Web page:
I vouched to not stay like this for my whole life. I had to be strong for my daughter, to set an example of confident woman. I needed to start making changes now. So secretly, after a while, I drove one hundred miles to a modeling audition. This had been my dream, and I was going to go after it!

I got a call back from the agency, and they wanted me to model. The discouragement and self- limiting thoughts came immediately:  Are you really going to leave a good teaching career for modeling? The kids are still young, you need to be around. Modeling positions are so far away. How are you going to take care of your family? All these words slammed the door to a dream that was about to enter my life. I was hearing those negative words again, the ones that knock you down so low it becomes harder and harder to get up.

My eating disorder worsened. I was exercising and counting calories obsessively. I was so broken; I had no joy or fulfillment in life. My life was out of control, and the only thing I could control was my weight, the food I ate or didn’t eat.

Transformative Friendships

I was physically and emotionally ill. My immune system was a compromised. I was crumbling.

Now, both my parents were elderly, and I was caring for them. I was doing this all while my husband was philandering, cheating, and not being there for me emotionally.   My parents depended on me, my extended family depended on me, my children depended on me,  my students depended on me.  I pretty much had nothing left to give, despite everyone around me requiring more than ever. The stress was manifesting into physical and psychological ailments.  I was a mess.

Finally, I opened up to another teacher, a colleague. She could see things were off, and she shared that she was in a similar situation. I went from completely alone, to being able to share and commiserate with someone.  This friendship changed the trajectory of my life. It was the very beginning of a long path into the healing I would take.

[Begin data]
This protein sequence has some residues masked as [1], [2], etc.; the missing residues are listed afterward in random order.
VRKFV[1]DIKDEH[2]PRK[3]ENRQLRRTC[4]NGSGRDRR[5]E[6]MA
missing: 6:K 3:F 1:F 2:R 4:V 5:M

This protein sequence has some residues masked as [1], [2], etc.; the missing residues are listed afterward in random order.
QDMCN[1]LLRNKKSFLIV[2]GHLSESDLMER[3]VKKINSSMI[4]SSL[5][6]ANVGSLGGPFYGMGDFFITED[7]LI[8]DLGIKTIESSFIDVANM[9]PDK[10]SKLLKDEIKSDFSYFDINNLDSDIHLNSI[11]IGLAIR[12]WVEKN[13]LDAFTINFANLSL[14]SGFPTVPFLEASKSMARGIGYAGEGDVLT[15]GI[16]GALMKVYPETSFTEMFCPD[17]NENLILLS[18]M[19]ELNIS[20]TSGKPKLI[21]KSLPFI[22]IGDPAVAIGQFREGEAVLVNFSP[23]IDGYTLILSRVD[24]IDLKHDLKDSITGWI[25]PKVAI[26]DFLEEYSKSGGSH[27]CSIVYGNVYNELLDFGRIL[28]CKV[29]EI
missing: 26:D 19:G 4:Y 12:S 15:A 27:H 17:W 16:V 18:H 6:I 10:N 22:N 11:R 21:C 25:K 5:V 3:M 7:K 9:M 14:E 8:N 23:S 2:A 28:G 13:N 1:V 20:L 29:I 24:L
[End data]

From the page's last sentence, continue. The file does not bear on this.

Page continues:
This was just before 9/11. In those days, there weren’t dating sites, there were forums. Photos and videos were not initially shared. I looked for one of these chat rooms, far away from where I lived. I wanted to establish a friendship, to get some support. I was looking for someone to share the process of my divorce. I needed some strength, a listening ear. I chose to engage in a forum in Texas. I still lived in Canada, and the point was to find someone far away. I wanted to find someone who could understand what I am going through and give me the support I needed but whom I would not meet or connect with in any physical way. I found him.

Big Richard became my support.

Richard. At that time, I did not know that he was bigger than life. I just knew that he was going through his divorce at the same time as mine. To put it simply, he got me. He understood. Richard gave me the support I so desperately required. With time, we exchanged emails and later, phone numbers.

After many months, we met. We also immediately felt that the connection that started as a friendship in a forum was much more than that. We had a real connection. We dated for seven years long distance. My plan was not to find someone else romantically, but we can make plans and then life happens. Sometimes, it becomes your best life!

We eventually married, merged our lives, and started our happily ever after.